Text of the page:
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"To Hell with the world."

Spike says nothing in reply, his back to his grandsire, his head hung. Hopeless. Because that's what they are if Angel doesn't act.

Angel's moving toward the door, where, behind it, Drogen is preparing the spell, and the vampire feels it, the moment. The moment when he should stop. The moment when he should turn around. The moment when he realizes that somewhere along the way everything became topsy turvy, leaving Spike with the better understand of the words "the greater good." Or maybe this is how it always was, him trying to end the world, Spike valuing it too much to let him; both of them sans soul then, both of them with souls now.

Things don't change, Angel realizes. Except for when they do. When a hero decides to change them and takes advantage of that all important moment.

And he lets the moment pass, disappearing inside, away from reason, because he made a promise and that's more important than anything else. One soul, he knows, isn't worth the world. Only this time maybe it is.

"I'm saving her," he says.

And the man who cannot lie frowns and says, "You will."


A man stands at the window of a sky rise and watches the ants below. The mob of bodies all seem to blend together as they scramble over one another, pulling at clothing, tearing at their own dead flesh, just for a chance to get closer to the glass front of the lobby. They see their prey inside, and that fills them with hunger, but they can't reach the living. That fills them with frustration. Makes their moaning and growling and snapping all the louder, drawing in even more of their kind.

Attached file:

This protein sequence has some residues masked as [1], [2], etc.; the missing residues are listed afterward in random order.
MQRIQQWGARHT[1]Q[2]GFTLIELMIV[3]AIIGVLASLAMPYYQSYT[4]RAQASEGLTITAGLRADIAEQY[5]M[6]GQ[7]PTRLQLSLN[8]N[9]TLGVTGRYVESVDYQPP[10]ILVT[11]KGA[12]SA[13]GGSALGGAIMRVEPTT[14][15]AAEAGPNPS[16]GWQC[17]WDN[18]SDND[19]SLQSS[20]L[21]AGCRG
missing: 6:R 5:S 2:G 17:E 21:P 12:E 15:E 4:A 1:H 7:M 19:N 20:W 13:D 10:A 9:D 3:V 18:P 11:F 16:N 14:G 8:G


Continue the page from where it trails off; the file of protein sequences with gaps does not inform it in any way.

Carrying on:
But more won't help their cause. The wards raised just outside the glass doors and windows won't let them inside. The most dangerous place in the world is also the safest.

Wolfram and Hart stands tall in a world of the living dead.

"If I'd been at her left, I'd be one of them right now," Wesley says, in the same voice he uses when he's considering what might have happened to volume seven of Machelich the Necromancer's compendium.

Gunn looks up from the desk, where he's going over the list of rations they have left, making notes for their supply runners, and thinks that the other man will look even worse when the liquor dries up. If it ever runs out. Wolfram and Hart kept a surprisingly large stock of the good stuff.

"What's that, Wes?" he asks, even though he already knows where this train of thought leads.

Wesley takes another sip off his glass, then sets it aside, turning back away from the window but not really looking at the other man.